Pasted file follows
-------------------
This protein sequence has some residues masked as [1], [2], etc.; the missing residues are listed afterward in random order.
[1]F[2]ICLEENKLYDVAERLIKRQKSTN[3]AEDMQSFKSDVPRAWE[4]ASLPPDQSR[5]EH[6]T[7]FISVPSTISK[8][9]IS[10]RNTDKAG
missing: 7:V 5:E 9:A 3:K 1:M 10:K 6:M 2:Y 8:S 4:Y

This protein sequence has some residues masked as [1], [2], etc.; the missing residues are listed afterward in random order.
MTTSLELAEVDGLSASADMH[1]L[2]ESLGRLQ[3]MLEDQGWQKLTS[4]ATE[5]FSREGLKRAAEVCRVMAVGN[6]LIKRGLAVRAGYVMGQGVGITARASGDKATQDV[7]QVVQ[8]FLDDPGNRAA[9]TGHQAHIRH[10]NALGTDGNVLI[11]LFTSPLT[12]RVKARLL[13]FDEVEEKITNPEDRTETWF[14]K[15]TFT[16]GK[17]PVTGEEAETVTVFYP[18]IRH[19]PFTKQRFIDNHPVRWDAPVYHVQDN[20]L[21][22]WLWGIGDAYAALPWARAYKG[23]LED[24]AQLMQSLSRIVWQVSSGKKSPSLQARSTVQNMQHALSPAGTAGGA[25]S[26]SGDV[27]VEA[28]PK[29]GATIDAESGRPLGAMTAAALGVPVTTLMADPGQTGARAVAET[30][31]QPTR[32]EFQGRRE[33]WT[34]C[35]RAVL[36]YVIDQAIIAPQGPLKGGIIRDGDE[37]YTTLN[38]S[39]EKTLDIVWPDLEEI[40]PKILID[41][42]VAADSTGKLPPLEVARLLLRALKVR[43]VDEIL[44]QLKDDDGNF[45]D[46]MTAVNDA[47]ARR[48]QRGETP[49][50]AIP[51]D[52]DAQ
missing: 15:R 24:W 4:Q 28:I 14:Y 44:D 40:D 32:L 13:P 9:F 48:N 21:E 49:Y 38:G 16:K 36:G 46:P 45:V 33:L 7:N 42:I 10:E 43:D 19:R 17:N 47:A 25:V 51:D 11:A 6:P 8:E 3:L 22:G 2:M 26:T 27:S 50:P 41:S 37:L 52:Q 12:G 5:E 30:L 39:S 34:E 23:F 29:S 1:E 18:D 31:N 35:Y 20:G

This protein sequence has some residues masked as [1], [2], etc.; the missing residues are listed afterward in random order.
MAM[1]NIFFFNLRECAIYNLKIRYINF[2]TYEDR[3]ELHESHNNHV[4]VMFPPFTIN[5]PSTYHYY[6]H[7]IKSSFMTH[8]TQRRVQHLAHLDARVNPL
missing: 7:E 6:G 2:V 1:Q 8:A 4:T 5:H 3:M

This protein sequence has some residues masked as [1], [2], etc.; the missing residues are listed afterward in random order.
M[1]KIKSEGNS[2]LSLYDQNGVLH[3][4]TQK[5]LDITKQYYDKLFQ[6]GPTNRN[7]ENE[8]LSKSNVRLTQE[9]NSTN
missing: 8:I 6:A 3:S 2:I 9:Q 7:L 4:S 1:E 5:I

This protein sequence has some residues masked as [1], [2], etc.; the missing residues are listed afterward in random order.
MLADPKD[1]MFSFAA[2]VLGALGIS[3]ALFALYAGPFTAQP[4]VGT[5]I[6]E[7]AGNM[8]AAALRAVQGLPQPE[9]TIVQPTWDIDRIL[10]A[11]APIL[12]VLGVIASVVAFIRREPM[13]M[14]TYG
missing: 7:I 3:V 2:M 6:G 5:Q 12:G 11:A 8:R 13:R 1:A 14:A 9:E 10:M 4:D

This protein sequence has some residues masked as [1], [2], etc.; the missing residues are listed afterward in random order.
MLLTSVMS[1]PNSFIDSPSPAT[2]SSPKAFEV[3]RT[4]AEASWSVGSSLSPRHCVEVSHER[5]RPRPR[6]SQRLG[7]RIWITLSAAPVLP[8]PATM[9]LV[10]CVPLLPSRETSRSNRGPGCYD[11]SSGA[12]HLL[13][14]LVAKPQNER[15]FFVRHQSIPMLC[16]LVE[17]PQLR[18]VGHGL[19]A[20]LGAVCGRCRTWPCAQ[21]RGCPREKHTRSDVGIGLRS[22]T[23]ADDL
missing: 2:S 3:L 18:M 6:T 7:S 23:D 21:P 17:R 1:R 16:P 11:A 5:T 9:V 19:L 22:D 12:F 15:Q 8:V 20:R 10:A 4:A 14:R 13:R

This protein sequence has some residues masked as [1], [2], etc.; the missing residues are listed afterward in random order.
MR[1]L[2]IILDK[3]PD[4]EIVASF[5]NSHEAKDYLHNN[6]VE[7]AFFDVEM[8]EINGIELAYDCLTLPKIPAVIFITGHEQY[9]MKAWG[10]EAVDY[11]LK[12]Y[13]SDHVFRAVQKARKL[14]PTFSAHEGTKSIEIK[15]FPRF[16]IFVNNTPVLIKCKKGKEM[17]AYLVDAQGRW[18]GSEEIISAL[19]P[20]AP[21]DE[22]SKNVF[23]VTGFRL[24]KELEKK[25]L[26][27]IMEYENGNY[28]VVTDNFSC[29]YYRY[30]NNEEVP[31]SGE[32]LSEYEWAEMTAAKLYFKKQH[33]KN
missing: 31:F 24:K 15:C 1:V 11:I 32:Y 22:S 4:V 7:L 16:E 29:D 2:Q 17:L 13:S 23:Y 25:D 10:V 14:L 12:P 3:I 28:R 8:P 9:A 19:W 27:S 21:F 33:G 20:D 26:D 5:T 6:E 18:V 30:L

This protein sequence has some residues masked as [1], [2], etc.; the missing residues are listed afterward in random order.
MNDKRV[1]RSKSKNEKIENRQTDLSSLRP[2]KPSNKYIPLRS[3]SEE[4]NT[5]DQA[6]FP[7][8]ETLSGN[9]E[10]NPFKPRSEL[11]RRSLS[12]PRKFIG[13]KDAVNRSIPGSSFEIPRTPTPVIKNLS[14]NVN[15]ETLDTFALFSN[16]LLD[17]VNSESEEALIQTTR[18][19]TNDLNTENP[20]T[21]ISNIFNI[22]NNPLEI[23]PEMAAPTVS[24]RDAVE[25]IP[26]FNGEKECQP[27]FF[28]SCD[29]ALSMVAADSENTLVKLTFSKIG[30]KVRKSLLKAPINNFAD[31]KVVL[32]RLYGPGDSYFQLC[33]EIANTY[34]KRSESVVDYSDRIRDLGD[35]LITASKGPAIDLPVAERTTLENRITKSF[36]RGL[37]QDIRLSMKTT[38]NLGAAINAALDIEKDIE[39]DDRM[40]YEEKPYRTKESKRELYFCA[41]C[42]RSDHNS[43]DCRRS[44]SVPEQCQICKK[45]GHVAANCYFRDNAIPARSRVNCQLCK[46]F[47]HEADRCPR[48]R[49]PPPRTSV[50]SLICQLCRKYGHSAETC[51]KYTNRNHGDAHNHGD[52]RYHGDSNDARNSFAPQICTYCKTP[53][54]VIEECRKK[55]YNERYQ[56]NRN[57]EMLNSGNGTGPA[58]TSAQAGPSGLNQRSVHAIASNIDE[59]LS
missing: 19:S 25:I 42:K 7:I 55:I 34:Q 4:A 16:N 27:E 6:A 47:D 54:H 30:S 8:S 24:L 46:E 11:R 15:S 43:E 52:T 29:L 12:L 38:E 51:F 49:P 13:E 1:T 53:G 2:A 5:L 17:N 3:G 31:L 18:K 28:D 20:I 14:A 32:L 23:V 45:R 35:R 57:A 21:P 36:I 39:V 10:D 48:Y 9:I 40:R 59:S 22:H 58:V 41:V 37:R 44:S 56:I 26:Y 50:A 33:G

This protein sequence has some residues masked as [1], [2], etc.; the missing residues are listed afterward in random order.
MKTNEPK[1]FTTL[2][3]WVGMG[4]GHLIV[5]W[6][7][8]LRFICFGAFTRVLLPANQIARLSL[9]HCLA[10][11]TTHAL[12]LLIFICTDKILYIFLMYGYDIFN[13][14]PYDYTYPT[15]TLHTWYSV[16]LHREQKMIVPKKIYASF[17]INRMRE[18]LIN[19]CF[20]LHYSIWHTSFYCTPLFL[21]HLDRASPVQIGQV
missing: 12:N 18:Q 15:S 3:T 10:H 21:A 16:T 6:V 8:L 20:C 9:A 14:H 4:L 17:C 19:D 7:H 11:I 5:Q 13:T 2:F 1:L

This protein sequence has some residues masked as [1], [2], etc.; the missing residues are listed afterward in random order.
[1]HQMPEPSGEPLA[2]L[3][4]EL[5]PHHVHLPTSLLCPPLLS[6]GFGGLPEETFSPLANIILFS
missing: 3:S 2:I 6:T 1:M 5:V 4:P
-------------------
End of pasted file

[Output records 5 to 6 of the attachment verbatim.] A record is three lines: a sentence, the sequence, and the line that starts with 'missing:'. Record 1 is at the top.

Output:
This protein sequence has some residues masked as [1], [2], etc.; the missing residues are listed afterward in random order.
MLADPKD[1]MFSFAA[2]VLGALGIS[3]ALFALYAGPFTAQP[4]VGT[5]I[6]E[7]AGNM[8]AAALRAVQGLPQPE[9]TIVQPTWDIDRIL[10]A[11]APIL[12]VLGVIASVVAFIRREPM[13]M[14]TYG
missing: 7:I 3:V 2:M 6:G 5:Q 12:G 11:A 8:R 13:R 1:A 14:A 9:E 10:M 4:D

This protein sequence has some residues masked as [1], [2], etc.; the missing residues are listed afterward in random order.
MLLTSVMS[1]PNSFIDSPSPAT[2]SSPKAFEV[3]RT[4]AEASWSVGSSLSPRHCVEVSHER[5]RPRPR[6]SQRLG[7]RIWITLSAAPVLP[8]PATM[9]LV[10]CVPLLPSRETSRSNRGPGCYD[11]SSGA[12]HLL[13][14]LVAKPQNER[15]FFVRHQSIPMLC[16]LVE[17]PQLR[18]VGHGL[19]A[20]LGAVCGRCRTWPCAQ[21]RGCPREKHTRSDVGIGLRS[22]T[23]ADDL
missing: 2:S 3:L 18:M 6:T 7:S 23:D 21:P 17:R 1:R 16:P 11:A 5:T 9:V 19:L 22:D 12:F 15:Q 8:V 20:R 10:A 4:A 14:R 13:R